He grew up around it. His father, Tommy, was a defensive back for the Rebels in the 1960s, and LSU was and continues to be the most-important game on the schedule. In his pre-teen years, a picture of the 1961 10-7 Ole Miss loss hung in Matt’s room as a reminder of sorts. Ole Miss can’t lose to LSU.
The point was hammered home as Luke lettered in four seasons as a center at Ole Miss. He started in 33 career games and served as team captain in 1998. LSU is one of two games on the schedule that always carries more weight than the others.
And Ole Miss is preparing accordingly.
“It’s a huge game. It’s a rivalry game. It’s not just another game, it is a rivalry game,” Luke said. “It’s important. It’s important to our fans. To my dad, this one is the most important one. In that whole generation, this was something where I grew up with a picture of it in my bedroom. it is a huge game. We’re going to prepare that way and try to go out and go compete.”
Saturday will be the 105th all-time meeting between Ole Miss and LSU dating back to 1894. LSU is Ole Miss’ second-most played opponent behind Mississippi State, and the Tigers hold a 59-41-1 advantage in the series.
Since the inception of the Magnolia Bowl trophy in 2008, the series is tied at 4-4. Ole Miss has played more games in Baton Rouge (64) than any other opponent site.
“It’s loud. It’s a loud environment,” Luke said. “You’ve got to have poise. With a young team and the momentum swings, you’ve really got to be able to handle that. I think that’s a big part of it. The cadence is always a big issue and communication, just being able to talk to each other and handle it and not panic. We call it having poise for the noise. You gotta be able to do that. Having played two road games now, they’ll have some practice at it, but it won’t be the same atmosphere as an 8 o’clock game in Tiger Stadium. This will be the biggest challenge as far crowd noise, for sure.”
Ole Miss didn’t have the necessary poise last week. The Rebels suffered a 34-30 loss at Arkansas to move their overall season record to 3-3 (1-2 SEC), their playoff and SEC championship hopes all but dashed.
Disappointed as they may be, Luke said the Rebels have responded in practice. They’ve had no choice, really.
“That’s the best way to get a bad taste out of your mouth, is to go back to work,” he said. “Nobody in this league is going to feel sorry for you or feel bad for you. Everybody plays tough schedules. Everybody’s got to bounce back. That’s the only thing you can do, is go back to work. That’s the best way to get a bad taste out of your mouth.”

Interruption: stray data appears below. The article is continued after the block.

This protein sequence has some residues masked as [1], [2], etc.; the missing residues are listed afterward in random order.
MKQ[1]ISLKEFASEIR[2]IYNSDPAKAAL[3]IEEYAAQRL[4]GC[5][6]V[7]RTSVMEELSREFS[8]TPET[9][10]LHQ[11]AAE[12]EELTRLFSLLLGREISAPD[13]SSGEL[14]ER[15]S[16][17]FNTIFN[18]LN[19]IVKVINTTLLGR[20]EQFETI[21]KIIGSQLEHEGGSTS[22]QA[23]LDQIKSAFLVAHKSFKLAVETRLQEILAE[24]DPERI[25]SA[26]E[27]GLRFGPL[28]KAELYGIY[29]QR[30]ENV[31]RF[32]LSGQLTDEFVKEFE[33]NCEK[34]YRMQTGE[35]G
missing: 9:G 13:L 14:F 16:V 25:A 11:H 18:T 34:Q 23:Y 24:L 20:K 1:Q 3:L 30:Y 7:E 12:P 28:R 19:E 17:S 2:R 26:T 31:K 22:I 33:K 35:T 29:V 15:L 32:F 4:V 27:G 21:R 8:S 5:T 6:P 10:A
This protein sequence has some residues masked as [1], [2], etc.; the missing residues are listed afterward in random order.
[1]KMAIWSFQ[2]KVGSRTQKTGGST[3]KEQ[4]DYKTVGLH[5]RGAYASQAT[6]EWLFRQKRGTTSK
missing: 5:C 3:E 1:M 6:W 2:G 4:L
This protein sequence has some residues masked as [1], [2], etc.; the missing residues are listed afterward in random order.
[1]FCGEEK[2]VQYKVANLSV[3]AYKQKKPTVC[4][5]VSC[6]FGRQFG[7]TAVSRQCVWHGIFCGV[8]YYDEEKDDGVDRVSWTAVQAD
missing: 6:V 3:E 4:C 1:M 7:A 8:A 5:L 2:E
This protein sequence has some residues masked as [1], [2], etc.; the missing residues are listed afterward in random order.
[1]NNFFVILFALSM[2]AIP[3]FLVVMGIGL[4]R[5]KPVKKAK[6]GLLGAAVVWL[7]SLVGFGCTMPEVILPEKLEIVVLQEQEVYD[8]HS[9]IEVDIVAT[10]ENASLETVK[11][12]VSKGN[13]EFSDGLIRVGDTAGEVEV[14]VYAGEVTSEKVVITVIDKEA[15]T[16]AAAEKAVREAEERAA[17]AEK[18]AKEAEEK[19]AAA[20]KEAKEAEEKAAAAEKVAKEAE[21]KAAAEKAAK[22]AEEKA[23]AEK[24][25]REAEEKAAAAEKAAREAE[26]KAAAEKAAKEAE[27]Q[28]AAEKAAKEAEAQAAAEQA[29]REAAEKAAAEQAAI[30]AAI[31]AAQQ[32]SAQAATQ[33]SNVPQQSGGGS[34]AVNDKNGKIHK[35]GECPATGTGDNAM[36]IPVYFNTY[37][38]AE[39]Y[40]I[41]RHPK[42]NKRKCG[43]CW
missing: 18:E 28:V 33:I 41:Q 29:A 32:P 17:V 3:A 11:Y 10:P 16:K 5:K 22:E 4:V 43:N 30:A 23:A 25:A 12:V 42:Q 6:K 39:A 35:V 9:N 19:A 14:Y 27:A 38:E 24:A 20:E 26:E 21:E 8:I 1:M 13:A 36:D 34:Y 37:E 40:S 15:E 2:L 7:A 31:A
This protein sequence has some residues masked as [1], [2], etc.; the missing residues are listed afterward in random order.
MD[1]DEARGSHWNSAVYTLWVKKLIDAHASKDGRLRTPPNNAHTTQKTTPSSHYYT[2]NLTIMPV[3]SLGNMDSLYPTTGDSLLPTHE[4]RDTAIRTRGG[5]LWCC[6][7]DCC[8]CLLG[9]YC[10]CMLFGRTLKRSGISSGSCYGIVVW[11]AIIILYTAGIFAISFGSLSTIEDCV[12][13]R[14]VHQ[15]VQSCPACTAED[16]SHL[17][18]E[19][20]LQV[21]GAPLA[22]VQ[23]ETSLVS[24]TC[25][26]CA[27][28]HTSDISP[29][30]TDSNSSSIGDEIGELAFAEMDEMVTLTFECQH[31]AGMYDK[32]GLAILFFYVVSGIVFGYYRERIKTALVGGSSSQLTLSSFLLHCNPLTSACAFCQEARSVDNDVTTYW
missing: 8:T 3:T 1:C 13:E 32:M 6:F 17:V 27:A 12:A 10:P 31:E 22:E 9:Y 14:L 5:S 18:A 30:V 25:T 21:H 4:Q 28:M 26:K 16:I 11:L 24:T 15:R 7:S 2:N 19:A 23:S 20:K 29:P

A win over LSU would certainly help. The Tigers, ranked No. 23 in the country, will be the fifth Top 25 opponent the Rebels have faced in seven games. Ole Miss is 1-3 against ranked foes this season. Since 2014, the Rebels are 7-1 coming off a loss, including 2-0 in 2016.
Of course, if Ole Miss is to bounce back again, it will have to do so — first and foremost — on the shoulders of its offensive line. Luke has been pleased with his group to this point.
“I’m proud of the way that they’re gelling and playing hard,” he said. “Got a really good group of guys. They fight for each other, they care about each other and they’re not selfish. They’ll go out there and compete. Still got a lot of getting better to do with a young group, but just pleased with the direction we’re moving. I just want to see us continue to have an aggressive mentality when we have the opportunities. That’s the hard part with our offense when we’re going tempo and throwing it. When we call a run, I want to make it count. I think we can do that and continue to get better at that and take advantage of every opportunity that we have to do that.”
On the development of freshman tackle Greg Little: “I’m really proud of him,” Luke said. “A true freshman, he’s out there competing. He plays about half the snaps and he’s grading out really well. Making some freshman mistakes, but really has been playing pretty good.”
On what Little is working on to improve: “Speed of the game, learning how to play fast. I think the proper technique when you go against really, really good players, you can’t always just go on sheer ability. You’ve got to put your hands in the right places. You’ve got to be able to move your feet and do the technical things really well. Just continuing to get better at that, I think, is really important.”